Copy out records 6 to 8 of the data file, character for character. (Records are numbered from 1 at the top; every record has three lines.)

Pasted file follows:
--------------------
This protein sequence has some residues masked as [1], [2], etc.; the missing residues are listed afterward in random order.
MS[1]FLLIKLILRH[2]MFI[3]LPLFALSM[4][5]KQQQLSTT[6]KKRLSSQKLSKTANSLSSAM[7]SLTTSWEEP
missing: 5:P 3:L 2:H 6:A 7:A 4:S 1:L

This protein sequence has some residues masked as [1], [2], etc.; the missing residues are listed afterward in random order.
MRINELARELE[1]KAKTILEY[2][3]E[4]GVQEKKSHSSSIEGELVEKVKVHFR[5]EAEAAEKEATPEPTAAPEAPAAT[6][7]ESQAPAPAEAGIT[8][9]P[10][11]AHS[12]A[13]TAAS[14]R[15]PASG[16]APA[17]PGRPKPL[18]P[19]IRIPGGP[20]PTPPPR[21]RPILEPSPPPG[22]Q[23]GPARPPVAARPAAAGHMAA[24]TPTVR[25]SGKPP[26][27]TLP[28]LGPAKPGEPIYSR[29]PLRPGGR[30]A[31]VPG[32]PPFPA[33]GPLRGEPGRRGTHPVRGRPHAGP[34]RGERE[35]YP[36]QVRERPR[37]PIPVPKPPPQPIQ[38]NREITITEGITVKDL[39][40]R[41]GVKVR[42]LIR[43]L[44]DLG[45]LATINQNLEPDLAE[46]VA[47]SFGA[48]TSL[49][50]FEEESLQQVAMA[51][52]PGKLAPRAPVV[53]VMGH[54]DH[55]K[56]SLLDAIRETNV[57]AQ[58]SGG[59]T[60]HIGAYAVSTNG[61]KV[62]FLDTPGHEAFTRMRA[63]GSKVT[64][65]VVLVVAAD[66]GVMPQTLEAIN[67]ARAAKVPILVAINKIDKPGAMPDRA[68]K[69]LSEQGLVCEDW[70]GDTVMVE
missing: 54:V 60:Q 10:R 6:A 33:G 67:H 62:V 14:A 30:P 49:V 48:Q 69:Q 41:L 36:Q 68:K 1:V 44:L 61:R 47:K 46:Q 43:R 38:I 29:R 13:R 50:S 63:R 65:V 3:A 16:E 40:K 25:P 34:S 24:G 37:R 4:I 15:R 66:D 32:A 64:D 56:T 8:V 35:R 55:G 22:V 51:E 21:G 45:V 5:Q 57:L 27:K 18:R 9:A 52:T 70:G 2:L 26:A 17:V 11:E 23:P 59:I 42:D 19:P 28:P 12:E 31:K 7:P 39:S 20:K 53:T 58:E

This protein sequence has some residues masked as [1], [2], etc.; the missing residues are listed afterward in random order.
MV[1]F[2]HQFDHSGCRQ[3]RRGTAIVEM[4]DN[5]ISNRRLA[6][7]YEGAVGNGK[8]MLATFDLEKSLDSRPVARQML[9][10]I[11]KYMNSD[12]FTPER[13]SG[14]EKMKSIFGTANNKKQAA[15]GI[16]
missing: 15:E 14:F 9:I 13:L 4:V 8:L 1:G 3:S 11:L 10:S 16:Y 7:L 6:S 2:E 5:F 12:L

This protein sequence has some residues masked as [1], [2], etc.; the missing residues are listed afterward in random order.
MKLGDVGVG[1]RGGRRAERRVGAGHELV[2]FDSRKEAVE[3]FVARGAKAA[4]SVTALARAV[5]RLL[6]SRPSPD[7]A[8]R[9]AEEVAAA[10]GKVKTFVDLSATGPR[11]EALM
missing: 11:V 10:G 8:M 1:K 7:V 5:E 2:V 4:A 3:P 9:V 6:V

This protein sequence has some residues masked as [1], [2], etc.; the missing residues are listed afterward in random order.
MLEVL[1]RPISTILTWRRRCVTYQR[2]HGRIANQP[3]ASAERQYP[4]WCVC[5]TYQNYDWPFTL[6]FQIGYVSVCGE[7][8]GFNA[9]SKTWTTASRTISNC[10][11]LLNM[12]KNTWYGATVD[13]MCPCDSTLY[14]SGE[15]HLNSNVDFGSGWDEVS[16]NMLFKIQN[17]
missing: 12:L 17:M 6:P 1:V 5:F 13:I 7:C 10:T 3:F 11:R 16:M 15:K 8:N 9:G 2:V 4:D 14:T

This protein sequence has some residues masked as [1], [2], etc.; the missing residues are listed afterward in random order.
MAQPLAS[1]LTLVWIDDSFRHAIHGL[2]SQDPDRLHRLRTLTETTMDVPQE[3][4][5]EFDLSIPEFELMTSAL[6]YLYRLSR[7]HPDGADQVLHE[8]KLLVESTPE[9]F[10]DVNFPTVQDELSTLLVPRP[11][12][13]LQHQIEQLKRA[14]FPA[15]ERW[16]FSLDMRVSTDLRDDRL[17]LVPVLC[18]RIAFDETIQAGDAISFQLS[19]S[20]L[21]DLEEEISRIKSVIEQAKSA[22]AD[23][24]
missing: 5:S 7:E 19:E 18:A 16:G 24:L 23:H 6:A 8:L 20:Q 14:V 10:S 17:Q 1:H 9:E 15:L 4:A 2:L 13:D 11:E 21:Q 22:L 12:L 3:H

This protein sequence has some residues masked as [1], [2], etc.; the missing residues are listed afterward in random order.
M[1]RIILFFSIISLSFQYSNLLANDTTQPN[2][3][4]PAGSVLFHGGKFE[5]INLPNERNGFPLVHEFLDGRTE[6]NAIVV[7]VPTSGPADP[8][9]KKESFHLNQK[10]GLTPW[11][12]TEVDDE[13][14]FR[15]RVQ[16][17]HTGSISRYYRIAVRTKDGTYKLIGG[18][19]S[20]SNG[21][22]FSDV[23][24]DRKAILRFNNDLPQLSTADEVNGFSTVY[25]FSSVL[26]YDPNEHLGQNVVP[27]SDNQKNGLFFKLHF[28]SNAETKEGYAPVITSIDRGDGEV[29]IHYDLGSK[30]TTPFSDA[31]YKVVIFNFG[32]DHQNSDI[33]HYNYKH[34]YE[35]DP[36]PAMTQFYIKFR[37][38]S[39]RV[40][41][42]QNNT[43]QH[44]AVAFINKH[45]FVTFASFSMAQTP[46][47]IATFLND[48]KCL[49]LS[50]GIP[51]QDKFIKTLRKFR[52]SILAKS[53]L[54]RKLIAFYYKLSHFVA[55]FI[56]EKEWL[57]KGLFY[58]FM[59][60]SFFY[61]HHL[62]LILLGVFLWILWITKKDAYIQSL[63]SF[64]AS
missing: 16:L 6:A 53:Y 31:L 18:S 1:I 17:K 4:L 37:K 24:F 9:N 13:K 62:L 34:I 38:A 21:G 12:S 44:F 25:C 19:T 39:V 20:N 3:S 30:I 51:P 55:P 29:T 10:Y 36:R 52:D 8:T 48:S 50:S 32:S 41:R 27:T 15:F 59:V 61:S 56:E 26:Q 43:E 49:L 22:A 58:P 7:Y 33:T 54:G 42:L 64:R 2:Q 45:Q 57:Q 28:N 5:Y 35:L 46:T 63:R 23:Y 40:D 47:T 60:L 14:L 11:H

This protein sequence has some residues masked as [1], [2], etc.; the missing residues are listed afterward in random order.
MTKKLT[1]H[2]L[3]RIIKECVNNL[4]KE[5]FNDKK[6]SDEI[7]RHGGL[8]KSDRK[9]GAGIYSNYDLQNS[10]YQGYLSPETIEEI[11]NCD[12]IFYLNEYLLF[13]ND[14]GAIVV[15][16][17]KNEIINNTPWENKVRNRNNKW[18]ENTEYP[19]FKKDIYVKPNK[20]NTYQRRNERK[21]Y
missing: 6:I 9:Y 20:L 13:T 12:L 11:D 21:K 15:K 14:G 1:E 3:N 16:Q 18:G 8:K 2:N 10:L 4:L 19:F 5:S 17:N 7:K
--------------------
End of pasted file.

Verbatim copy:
This protein sequence has some residues masked as [1], [2], etc.; the missing residues are listed afterward in random order.
MAQPLAS[1]LTLVWIDDSFRHAIHGL[2]SQDPDRLHRLRTLTETTMDVPQE[3][4][5]EFDLSIPEFELMTSAL[6]YLYRLSR[7]HPDGADQVLHE[8]KLLVESTPE[9]F[10]DVNFPTVQDELSTLLVPRP[11][12][13]LQHQIEQLKRA[14]FPA[15]ERW[16]FSLDMRVSTDLRDDRL[17]LVPVLC[18]RIAFDETIQAGDAISFQLS[19]S[20]L[21]DLEEEISRIKSVIEQAKSA[22]AD[23][24]
missing: 5:S 7:E 19:E 18:A 16:G 24:L 23:H 6:A 8:L 20:Q 14:V 10:S 17:Q 1:H 9:E 15:L 4:A 2:L 13:D 11:E 21:Q 22:L 12:L 3:H

This protein sequence has some residues masked as [1], [2], etc.; the missing residues are listed afterward in random order.
M[1]RIILFFSIISLSFQYSNLLANDTTQPN[2][3][4]PAGSVLFHGGKFE[5]INLPNERNGFPLVHEFLDGRTE[6]NAIVV[7]VPTSGPADP[8][9]KKESFHLNQK[10]GLTPW[11][12]TEVDDE[13][14]FR[15]RVQ[16][17]HTGSISRYYRIAVRTKDGTYKLIGG[18][19]S[20]SNG[21][22]FSDV[23][24]DRKAILRFNNDLPQLSTADEVNGFSTVY[25]FSSVL[26]YDPNEHLGQNVVP[27]SDNQKNGLFFKLHF[28]SNAETKEGYAPVITSIDRGDGEV[29]IHYDLGSK[30]TTPFSDA[31]YKVVIFNFG[32]DHQNSDI[33]HYNYKH[34]YE[35]DP[36]PAMTQFYIKFR[37][38]S[39]RV[40][41][42]QNNT[43]QH[44]AVAFINKH[45]FVTFASFSMAQTP[46][47]IATFLND[48]KCL[49]LS[50]GIP[51]QDKFIKTLRKFR[52]SILAKS[53]L[54]RKLIAFYYKLSHFVA[55]FI[56]EKEWL[57]KGLFY[58]FM[59][60]SFFY[61]HHL[62]LILLGVFLWILWITKKDAYIQSL[63]SF[64]AS
missing: 16:L 6:A 53:Y 31:L 18:S 1:I 17:K 4:L 37:K 24:F 9:N 13:K 62:L 34:I 38:A 21:G 12:S 44:F 25:C 19:T 39:V 20:N 3:S 30:I 51:P 55:P 29:T 10:Y 36:R 52:D 8:T 48:S 50:S 32:S 41:R 27:T 15:F 59:V 61:S 56:E 26:Q 43:E 49:L 22:A 58:P 7:Y 33:T 54:G 42:L 64:R 2:Q 45:Q 57:Q 28:N 5:Y 35:L 46:T 63:R 23:Y 40:D 47:T 60:L 14:L 11:H

This protein sequence has some residues masked as [1], [2], etc.; the missing residues are listed afterward in random order.
MTKKLT[1]H[2]L[3]RIIKECVNNL[4]KE[5]FNDKK[6]SDEI[7]RHGGL[8]KSDRK[9]GAGIYSNYDLQNS[10]YQGYLSPETIEEI[11]NCD[12]IFYLNEYLLF[13]ND[14]GAIVV[15][16][17]KNEIINNTPWENKVRNRNNKW[18]ENTEYP[19]FKKDIYVKPNK[20]NTYQRRNERK[21]Y
missing: 6:I 9:Y 20:L 13:T 12:L 11:D 21:K 15:K 14:G 1:E 3:N 16:Q 18:G 8:K 2:N 10:L 4:L 19:F 5:S 17:N 7:K